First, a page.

(“Th2-high asthma”) are more responsive to corticosteroids than those with Th2-low asthma. But the data
also show that markers of airway type 2 inflammation don’t always predict responsiveness to steroids. For
example, 41% of the non-responders had eosinophilic asthma at baseline, and 17% of patients treated with
prednisolone had high sputum eosinophils after treatment. These data are consistent with multiple reports
of persistent eosinophilia in subgroups of asthmatics despite treatment with high doses of steroids. Thus,

Received: June 12 2017 | Accepted: June 12 2017

Conflict of interest: Disclosures can be found alongside this article at
Copyright ©ERS 2017 Eur Respir J 2017; 49: 1701167


lack of response to corticosteroids in asthma occurs in two clinical scenarios: one is a patient who does
not have a responsive endotype (Th2-low asthma), and the other is a subset of patients who have
Th2-high asthma.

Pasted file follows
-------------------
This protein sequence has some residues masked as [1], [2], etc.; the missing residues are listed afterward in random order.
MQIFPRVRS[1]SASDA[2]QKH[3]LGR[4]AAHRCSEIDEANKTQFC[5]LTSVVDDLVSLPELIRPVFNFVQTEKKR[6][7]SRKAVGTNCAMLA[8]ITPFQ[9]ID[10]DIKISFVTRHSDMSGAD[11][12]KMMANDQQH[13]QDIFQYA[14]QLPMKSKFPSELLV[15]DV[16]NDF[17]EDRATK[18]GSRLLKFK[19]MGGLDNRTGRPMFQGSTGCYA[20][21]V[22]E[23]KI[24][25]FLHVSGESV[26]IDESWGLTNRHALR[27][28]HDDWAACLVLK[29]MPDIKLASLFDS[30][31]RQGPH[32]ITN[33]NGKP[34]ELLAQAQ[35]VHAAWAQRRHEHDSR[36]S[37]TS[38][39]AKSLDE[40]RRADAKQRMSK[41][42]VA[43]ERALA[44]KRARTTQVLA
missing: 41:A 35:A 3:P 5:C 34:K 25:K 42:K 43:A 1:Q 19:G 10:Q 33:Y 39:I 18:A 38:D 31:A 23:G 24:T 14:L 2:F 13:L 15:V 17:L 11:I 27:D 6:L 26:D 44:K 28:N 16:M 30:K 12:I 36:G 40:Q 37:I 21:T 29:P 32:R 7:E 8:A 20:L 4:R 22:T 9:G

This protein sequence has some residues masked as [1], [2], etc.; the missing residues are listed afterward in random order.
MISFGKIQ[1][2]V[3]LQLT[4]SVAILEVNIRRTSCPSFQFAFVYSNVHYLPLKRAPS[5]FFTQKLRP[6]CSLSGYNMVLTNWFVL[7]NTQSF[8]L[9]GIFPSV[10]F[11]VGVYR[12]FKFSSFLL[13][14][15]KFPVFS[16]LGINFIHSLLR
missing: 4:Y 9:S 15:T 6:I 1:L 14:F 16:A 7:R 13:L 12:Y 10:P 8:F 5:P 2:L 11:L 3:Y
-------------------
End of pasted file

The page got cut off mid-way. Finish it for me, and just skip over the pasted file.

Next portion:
There are multiple reasons why a subset of Th2-high asthma patients may not respond well to
corticosteroids, including lack of medication adherence. But it would be unwise to assume that poor
adherence is the major reason for this phenomenon, because it would ignore possible biological reasons
that could underpin new treatment approaches. One biological mechanism is that type 2 cytokines
promote corticosteroid resistance. For example, although corticosteroids cause eosinophil apoptosis, this
apoptosis effect is delayed in vitro by low dose IL-5 stimulation and is completely inhibited in eosinophils
exposed to high dose IL-5 [3]. Thus, in vivo in asthma there may be a threshold effect for IL-5 above